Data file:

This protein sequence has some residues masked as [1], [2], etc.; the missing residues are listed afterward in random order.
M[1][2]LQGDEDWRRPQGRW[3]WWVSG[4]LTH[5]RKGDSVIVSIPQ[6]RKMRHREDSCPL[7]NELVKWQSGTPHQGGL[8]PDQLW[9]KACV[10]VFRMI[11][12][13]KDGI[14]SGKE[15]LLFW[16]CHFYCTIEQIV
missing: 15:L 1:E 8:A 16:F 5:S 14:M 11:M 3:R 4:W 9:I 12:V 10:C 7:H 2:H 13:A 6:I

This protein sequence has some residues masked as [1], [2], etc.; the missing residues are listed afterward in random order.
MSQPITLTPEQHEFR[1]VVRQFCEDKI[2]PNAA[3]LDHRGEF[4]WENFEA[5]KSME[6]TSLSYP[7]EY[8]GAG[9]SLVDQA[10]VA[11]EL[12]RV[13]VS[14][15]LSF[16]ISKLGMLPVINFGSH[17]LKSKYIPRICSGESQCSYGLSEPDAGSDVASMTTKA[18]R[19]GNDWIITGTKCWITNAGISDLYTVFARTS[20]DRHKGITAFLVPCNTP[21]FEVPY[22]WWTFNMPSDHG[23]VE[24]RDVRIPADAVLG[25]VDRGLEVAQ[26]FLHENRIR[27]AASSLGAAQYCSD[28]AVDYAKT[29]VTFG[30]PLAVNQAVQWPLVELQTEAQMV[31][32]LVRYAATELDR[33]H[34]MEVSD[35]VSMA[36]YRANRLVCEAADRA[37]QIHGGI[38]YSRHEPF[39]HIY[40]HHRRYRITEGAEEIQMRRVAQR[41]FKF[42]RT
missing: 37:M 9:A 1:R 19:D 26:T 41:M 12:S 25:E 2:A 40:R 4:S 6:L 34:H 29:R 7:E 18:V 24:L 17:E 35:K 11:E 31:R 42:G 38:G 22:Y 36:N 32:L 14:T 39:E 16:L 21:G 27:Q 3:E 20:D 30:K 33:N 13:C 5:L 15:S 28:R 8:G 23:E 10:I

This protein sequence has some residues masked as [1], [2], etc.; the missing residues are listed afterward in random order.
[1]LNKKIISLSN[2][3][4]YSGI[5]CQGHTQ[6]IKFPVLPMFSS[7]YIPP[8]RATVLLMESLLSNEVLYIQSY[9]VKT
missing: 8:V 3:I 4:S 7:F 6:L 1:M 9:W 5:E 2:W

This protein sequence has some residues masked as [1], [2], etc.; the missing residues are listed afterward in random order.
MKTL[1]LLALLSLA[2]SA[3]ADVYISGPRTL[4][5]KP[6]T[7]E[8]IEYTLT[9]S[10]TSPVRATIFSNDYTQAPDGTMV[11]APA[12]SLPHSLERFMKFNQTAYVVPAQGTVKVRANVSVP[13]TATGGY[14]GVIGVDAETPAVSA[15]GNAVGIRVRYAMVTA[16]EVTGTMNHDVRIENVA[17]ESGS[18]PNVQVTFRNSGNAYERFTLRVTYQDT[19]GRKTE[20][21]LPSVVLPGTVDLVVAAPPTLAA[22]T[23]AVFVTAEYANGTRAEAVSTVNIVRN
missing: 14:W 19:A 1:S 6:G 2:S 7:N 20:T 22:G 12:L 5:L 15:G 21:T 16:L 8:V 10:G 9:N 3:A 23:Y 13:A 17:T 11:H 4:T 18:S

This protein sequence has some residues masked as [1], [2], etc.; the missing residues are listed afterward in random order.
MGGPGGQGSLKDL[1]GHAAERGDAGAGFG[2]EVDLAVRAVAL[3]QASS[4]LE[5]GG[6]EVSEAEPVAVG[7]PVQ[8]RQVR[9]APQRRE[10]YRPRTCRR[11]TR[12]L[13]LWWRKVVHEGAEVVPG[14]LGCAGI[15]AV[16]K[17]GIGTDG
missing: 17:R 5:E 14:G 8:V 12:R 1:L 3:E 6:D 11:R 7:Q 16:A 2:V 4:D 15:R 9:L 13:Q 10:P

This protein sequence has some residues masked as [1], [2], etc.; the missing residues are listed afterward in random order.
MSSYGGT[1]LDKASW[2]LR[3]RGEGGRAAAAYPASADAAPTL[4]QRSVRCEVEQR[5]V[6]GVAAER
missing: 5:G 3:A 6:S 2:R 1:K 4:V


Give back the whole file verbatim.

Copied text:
This protein sequence has some residues masked as [1], [2], etc.; the missing residues are listed afterward in random order.
M[1][2]LQGDEDWRRPQGRW[3]WWVSG[4]LTH[5]RKGDSVIVSIPQ[6]RKMRHREDSCPL[7]NELVKWQSGTPHQGGL[8]PDQLW[9]KACV[10]VFRMI[11][12][13]KDGI[14]SGKE[15]LLFW[16]CHFYCTIEQIV
missing: 15:L 1:E 8:A 16:F 5:S 14:M 11:M 3:R 4:W 9:I 12:V 10:C 7:H 2:H 13:A 6:I

This protein sequence has some residues masked as [1], [2], etc.; the missing residues are listed afterward in random order.
MSQPITLTPEQHEFR[1]VVRQFCEDKI[2]PNAA[3]LDHRGEF[4]WENFEA[5]KSME[6]TSLSYP[7]EY[8]GAG[9]SLVDQA[10]VA[11]EL[12]RV[13]VS[14][15]LSF[16]ISKLGMLPVINFGSH[17]LKSKYIPRICSGESQCSYGLSEPDAGSDVASMTTKA[18]R[19]GNDWIITGTKCWITNAGISDLYTVFARTS[20]DRHKGITAFLVPCNTP[21]FEVPY[22]WWTFNMPSDHG[23]VE[24]RDVRIPADAVLG[25]VDRGLEVAQ[26]FLHENRIR[27]AASSLGAAQYCSD[28]AVDYAKT[29]VTFG[30]PLAVNQAVQWPLVELQTEAQMV[31][32]LVRYAATELDR[33]H[34]MEVSD[35]VSMA[36]YRANRLVCEAADRA[37]QIHGGI[38]YSRHEPF[39]HIY[40]HHRRYRITEGAEEIQMRRVAQR[41]FKF[42]RT
missing: 37:M 9:A 1:R 19:D 26:T 41:M 12:S 25:E 2:A 40:R 4:S 6:L 34:H 29:R 7:E 18:V 24:L 17:E 35:K 11:E 31:R 42:G 38:G 22:Y 36:N 32:L 14:T 39:E 16:L 21:G 27:Q 3:E 20:D 30:K 33:N 13:C 5:L 15:S 28:R 8:G 23:E 10:I

This protein sequence has some residues masked as [1], [2], etc.; the missing residues are listed afterward in random order.
[1]LNKKIISLSN[2][3][4]YSGI[5]CQGHTQ[6]IKFPVLPMFSS[7]YIPP[8]RATVLLMESLLSNEVLYIQSY[9]VKT
missing: 8:V 3:I 4:S 7:F 6:L 1:M 9:W 5:E 2:W

This protein sequence has some residues masked as [1], [2], etc.; the missing residues are listed afterward in random order.
MKTL[1]LLALLSLA[2]SA[3]ADVYISGPRTL[4][5]KP[6]T[7]E[8]IEYTLT[9]S[10]TSPVRATIFSNDYTQAPDGTMV[11]APA[12]SLPHSLERFMKFNQTAYVVPAQGTVKVRANVSVP[13]TATGGY[14]GVIGVDAETPAVSA[15]GNAVGIRVRYAMVTA[16]EVTGTMNHDVRIENVA[17]ESGS[18]PNVQVTFRNSGNAYERFTLRVTYQDT[19]GRKTE[20][21]LPSVVLPGTVDLVVAAPPTLAA[22]T[23]AVFVTAEYANGTRAEAVSTVNIVRN
missing: 14:W 19:A 1:S 6:G 2:S 7:N 20:T 22:G 12:L 5:L 15:G 21:T 16:L 8:V 10:G 9:N 3:A 23:Y 13:A 17:T 11:H 4:T 18:S

This protein sequence has some residues masked as [1], [2], etc.; the missing residues are listed afterward in random order.
MGGPGGQGSLKDL[1]GHAAERGDAGAGFG[2]EVDLAVRAVAL[3]QASS[4]LE[5]GG[6]EVSEAEPVAVG[7]PVQ[8]RQVR[9]APQRRE[10]YRPRTCRR[11]TR[12]L[13]LWWRKVVHEGAEVVPG[14]LGCAGI[15]AV[16]K[17]GIGTDG
missing: 17:R 5:E 14:G 8:V 12:R 1:L 3:E 6:D 11:R 7:Q 16:A 2:V 4:D 15:R 9:L 13:Q 10:P

This protein sequence has some residues masked as [1], [2], etc.; the missing residues are listed afterward in random order.
MSSYGGT[1]LDKASW[2]LR[3]RGEGGRAAAAYPASADAAPTL[4]QRSVRCEVEQR[5]V[6]GVAAER
missing: 5:G 3:A 6:S 2:R 1:K 4:V